Hungarian officials implicated in Croatia arms deal


BUDAPEST, Hungary -- The director of a Hungarian munitions company said he sold 10,000 Kalashnikov assault rifles to Croatia with the approval of senior government officials, it was reported Thursday.

The disclosure by the general director of Technika, Tibor Miklos, came a day after a parliamentary committee learned that both Foreign Minister Geza Jeszensky and Interior Minister Peter Boross knew about the arms deal.


The incident has strained relations between Hungary and Yugoslavia's federal government, which is fighting to keep Croatia and Slovenia within the country. Such arms deals are supposed to be cleared with the federal government.

Miklos told the Hungarian daily newspaper Nepszabadsag on Thursday that Col. Peter Kovacs of the Ministry of Defense ordered 30,000 Kalashnikovs from his deputy in Technika last October while he was abroad.

The export license was issued by the Ministry for International Economic Relations in October and the file carried a handwritten memo saying 'checked with Peter Boross, Erno Raffay and Laszlo Bogar on the phone.' The three men are members of the committee for the control of the sale of arms.

Miklos said that when he returned to Hungary he warned Peter Boross, who was state secretary at the time, that the deal might become politically embarrassing and asked him to halt the shipment.


On the last day of October the Ministry for International Economic Relations stopped the delivery of machine guns but by then 10,000 Kalashnikovs worth $1.5 million ere already on their way to Croatia.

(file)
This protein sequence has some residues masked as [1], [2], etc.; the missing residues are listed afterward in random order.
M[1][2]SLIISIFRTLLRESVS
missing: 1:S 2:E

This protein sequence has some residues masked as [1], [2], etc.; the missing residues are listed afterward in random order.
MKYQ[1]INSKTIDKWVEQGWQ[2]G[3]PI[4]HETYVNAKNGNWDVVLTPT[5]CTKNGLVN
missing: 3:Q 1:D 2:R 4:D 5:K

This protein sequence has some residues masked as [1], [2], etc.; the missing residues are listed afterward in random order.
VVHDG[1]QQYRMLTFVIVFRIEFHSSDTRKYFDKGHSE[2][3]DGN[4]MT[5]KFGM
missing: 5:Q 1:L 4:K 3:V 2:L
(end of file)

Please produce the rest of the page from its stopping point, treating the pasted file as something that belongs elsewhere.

The deputy undersecretary for foreign affairs, Imre Szokai, denied having a part in the negotiations but admitted meeting Croatian government officials.

As late as last Saturday, Jeszenszky informed the Yugoslav ambassador that the sale was concluded without the knowledge of the Hungarian government.

The opposition has expressed dissatisfaction with the findings of the committees that uncovered government knowledged of the deal. The Young Democrats said that all the facts and names that could have helped reveal the truth were classified as business or state secrets.

No government official was made answerable for the arms deal by the findings. The statement issued after the meeting merely said there had been 'procedural mistakes' and 'errors in the public handling of the affair.'

The committees urged the government to avoid similar incidents of this kind and make efforts to 'strengthen ties between Hungary and Yugoslavia.'

The arms deal to Croatia has also increased friction among Yugoslavia's feuding republics. Croatia and Slovenia, who have declared their sovereignty from the rest of the country, have ignored federal orders to disarm their militia and Croatia's ruling Democratic Union has been accused of planning a revolt to reaize its demand for independence.


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